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COAL SMOKE: When Day Was Night In St. Louis

A screenshot of the blog, "A Coal Black Sky." Photo by Bob Wyss.

A screenshot of the blog, “A Coal Black Sky.” Photo provided by Bob Wyss.

“The parents and grandparents of the people in St. Louis are the big heroes,” Bob Wyss said. “They looked at a problem and they resolved it, and they should be credited for what they did.”

Bob Wyss, an associate professor of journalism at the University of Connecticut, created a blog called, “A Coal Black Sky.” The blog is the story of how St. Louis overcame an air pollution problem in the late 1930s and early 1940s that was so intense the street lights had to be lit during the day due to coal smoke.

Photos taken by the city showing the railroads and other pollution over the city. Photo provided by Bob Wyss.

Photos taken by the city showing the railroads and other pollution over the city. Photo provided by Bob Wyss.

Wyss started the blog after running across information about The St. Louis Post-Dispatch winning a Pulitzer Prize in 1941 for public service for its crusading reporting on coal pollution.  “It’s really the first time a major award was given to a story that was purely an environmental story, and not only an environmental story, but an environmental pollution story.

Wyss is this week’s guest on “Behind The Editor’s Curtain” with Don Corrigan. Wyss and Corrigan discuss environmental information and more about the history and stories from “A Coal Black Sky.”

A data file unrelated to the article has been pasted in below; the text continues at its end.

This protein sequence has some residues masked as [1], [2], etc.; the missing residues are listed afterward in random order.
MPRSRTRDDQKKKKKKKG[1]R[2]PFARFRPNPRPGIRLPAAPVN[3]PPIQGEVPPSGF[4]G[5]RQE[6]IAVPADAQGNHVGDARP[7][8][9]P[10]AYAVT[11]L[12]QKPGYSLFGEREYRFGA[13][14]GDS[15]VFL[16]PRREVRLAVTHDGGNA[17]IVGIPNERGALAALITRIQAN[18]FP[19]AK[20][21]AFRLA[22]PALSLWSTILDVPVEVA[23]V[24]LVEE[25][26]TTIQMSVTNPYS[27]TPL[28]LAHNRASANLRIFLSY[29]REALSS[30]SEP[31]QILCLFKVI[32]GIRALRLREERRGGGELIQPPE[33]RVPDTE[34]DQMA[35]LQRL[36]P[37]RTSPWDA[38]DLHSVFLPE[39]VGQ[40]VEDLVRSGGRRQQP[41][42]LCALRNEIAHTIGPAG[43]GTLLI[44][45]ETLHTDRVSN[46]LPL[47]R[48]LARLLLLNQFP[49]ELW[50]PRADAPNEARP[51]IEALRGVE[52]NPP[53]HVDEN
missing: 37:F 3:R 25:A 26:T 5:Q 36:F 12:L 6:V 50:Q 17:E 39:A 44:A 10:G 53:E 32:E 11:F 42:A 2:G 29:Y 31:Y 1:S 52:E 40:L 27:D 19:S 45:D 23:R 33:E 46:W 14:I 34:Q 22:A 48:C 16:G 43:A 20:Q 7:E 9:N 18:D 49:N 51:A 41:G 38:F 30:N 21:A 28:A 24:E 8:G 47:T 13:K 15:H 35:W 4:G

To hear the podcast interview with Bob Wyss, click on the link below.

Produced by Holly Shanks. Music provided by House of Cowboy.

St. Louis City Hall with some noticeable scarring. Photo by Bob Wyss.

St. Louis City Hall with some noticeable scarring. Photo by Bob Wyss.

 

To learn more visit, A Coal Black Sky website or connect with the Coal Black Sky Facebook page.

 

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One response to “COAL SMOKE: When Day Was Night In St. Louis

  1. It’s great to have Prof. Bob Wyss on Environmental Echo. He is a colleague from the Society of Environmental Journalists (SEJ) and we served on an SEJ panel together in New Orleans in 2014. His blog shows the importance of a strong daily newspaper taking a stand on a crucial issue: the air that you breathe. Daily newspapers have been beat up by mismanagement, the 2008 economic crash, and loss of revenue to digital media. I would argue that print newspapers need to be supported, because they are as indispensable as the air that you breathe. Do you really think a crusade, such as the one against the killer pollution of dirty coal, can be won on a bunch of digital tablet screens?

    Like

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